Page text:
Help- 2 digit combo lock

Hey guys, this is my first post ever.

I acquired some neat rotary thumbwheel switches, made by the digitran company. I want to use them to make a lock box with a combination lock. The switch has two rotary dials with 12 positions each. I'd also like to be able to change the combination. What would be the best way to handle to build this circuit without requiring 24 input pins into my arduino?

I've read a little bit about shift registers, and it seems like that could be a useful solution, but as a total novice I'm not exactly clear on how to implement them. Anyone know of a simple beginner level guide for this?

any model numbers or other info to ID the switches?

A bitwise switch (or call them as you will) would have fewer pins than positions, and serves data as a binary. I forget the other type of switch's name, but it's like a potentiometer, but has one pin per position, plus a common. IE, it's an analog switch.

Bitwise/digital:

position1 = 0001 position2 = 0010 position3 = 0011 position4 = 0100 position5 = 0101 position6 = 0110 position7 = 0111 position8 = 1000 position9 = 1001 position10 = 1010 position11 = 1011 position12 = 1100

analog:

position1 = pin1 position2 = pin2 position3 = pin3 position4 = pin4 position5 = pin5 position6 = pin6 position7 = pin7 position8 = pin8 position9 = pin9 position10 = pin10 position11 = pin11 position12 = pin12

If they say 24 pins, then it sounds like there is no binary encoding going on.

This is what I did for a 12 position rotary switch for my Arduino radion, if its any help.

http://srmonk.blogspot.com/2011/09/arduino-solar-radio.html

Scroll down for the schematic. Basically a resistor between each pin making a kind of linear pot, as KeitaruSM says.

Scroll down a bit further for the sketch to convert the analog reading into a number between 1 and 12.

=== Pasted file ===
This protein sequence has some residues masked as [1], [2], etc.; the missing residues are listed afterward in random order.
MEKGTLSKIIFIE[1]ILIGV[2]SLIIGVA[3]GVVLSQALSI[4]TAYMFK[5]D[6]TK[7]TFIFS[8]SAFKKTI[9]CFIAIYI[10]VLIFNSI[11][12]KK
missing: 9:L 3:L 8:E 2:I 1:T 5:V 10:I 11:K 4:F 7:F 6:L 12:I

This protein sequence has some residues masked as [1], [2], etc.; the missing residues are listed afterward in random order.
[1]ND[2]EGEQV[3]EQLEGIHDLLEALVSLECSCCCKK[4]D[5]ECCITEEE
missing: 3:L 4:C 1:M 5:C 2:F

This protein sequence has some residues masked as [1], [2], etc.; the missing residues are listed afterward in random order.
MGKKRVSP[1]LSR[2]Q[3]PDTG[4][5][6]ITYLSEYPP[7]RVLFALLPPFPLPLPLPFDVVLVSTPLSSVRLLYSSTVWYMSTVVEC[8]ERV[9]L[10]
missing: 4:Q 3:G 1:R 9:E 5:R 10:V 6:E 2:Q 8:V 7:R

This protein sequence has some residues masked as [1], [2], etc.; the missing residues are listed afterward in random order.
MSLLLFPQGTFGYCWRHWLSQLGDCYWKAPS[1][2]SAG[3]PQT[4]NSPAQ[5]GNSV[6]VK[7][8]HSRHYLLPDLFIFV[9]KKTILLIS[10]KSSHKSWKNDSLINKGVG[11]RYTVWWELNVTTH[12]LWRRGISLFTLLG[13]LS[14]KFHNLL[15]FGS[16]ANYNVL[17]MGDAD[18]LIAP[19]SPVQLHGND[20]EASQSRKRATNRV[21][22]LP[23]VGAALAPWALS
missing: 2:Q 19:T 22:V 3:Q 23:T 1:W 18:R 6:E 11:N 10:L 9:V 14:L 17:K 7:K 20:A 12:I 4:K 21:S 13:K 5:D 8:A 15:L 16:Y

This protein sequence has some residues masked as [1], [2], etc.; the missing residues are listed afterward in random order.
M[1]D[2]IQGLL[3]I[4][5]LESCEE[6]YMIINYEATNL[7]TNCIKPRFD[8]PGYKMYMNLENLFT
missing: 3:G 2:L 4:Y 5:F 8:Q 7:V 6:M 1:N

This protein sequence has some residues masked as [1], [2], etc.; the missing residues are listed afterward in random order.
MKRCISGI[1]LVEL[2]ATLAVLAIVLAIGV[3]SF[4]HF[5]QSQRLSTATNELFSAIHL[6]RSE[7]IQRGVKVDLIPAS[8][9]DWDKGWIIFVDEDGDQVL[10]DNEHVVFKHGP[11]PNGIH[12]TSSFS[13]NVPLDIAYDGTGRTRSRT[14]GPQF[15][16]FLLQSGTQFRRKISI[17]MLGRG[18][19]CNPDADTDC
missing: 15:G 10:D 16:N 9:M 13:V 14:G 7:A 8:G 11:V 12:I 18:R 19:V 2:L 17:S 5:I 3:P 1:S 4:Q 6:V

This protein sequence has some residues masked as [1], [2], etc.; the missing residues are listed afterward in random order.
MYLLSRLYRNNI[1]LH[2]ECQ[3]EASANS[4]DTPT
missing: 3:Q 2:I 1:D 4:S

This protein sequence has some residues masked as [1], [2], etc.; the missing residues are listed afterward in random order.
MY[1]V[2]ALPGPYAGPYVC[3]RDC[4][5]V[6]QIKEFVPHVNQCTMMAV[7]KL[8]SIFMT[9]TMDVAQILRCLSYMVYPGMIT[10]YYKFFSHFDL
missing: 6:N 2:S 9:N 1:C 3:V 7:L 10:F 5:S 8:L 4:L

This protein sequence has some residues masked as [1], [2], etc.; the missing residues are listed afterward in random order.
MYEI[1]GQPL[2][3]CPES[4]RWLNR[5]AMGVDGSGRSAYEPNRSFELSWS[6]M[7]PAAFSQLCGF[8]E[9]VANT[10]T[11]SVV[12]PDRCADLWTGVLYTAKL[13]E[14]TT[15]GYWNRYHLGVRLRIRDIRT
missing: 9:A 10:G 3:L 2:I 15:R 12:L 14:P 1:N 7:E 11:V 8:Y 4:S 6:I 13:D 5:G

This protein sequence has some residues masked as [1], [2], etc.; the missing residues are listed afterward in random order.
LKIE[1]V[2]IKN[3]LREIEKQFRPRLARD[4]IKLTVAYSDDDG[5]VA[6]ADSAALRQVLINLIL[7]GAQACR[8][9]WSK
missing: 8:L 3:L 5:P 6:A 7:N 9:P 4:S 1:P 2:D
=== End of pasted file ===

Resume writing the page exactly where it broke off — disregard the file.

magnethead794: any model numbers or other info to ID the switches?

I believe the type of switches I have are 300 series Digiswitches by digitran: http://www.digitran-switches.com/specsheets/thumbwheel.pdf

Plus a couple low res photos of my actual switch:

I want to use these for aesthetic purposes. Wiring a bunch of resistors in series to this switch is not out of the question, I was just hoping there was a more compact/organized solution.

I had a lot of free time today so I decided to just wire up my switch in the same way Si did for his channel select switch in his radio project. This was pretty straight forward and in theory works quite well. In practice however I have found that the analog values tend to jump around quite a bit. I wrote a simple sketch that just checks to see wether or not the switch position has changed and then outputs it. Anyone have any ideas for some more consistent results?

int val = 0;
int old_val = 0;

void setup() {
  Serial.begin(9600);
}

void loop() {
  val = (analogRead(0) / 90);

 if ((old_val != val)) {
   old_val = val;
   Serial.println(val);
 }
 delay(100);
}

Particularly position 1 on my switch bounces back and forth between 0 and 1. If I just output the results without the if statement the output appears consistent.

I have found that the analog values tend to jump around quite a bit

Ah, your switches may be 'break-before-make' so as you turn the knob, there is a moment when the analog in is floating. You can solve this in software by making sure that the analog value has jumped by the amount you would expect from turning the switch one position (within some tolerance), and ignoring all other false changes.

Si: You can solve this in software by making sure that the analog value has jumped by the amount you would expect from turning the switch one position (within some tolerance), and ignoring all other false changes.

Sorry I'm bit new to arduino and programming, I'm not sure exactly how to pull that off. Any hints?

Put a high resistance pull-up so that the floating condition returns an obviously-out-of-range value?

Also add some debounce logic.

Does your ‘analogRead(0) / 90’ return consecutive integer values for all your switch positions? I think it would need to, for your algorithm to work reliably.

PeterH: Does your 'analogRead(0) / 90' return consecutive integer values for all your switch positions? I think it would need to, for your algorithm to work reliably.

Yes it does.

Sorry I'm bit new to arduino and programming, I'm not sure exactly how to pull that off. Any hints?

Keep the old switch position in a variable called oldPosition (1 to 12). Then work out the new position (1 to 12) from analogRead. If the new position isn't either the old position + 1 or the old position -1 then ignore it.

Finally if it was a valid change of position, set the value if oldPosition to be the new position and off you go round the loop again.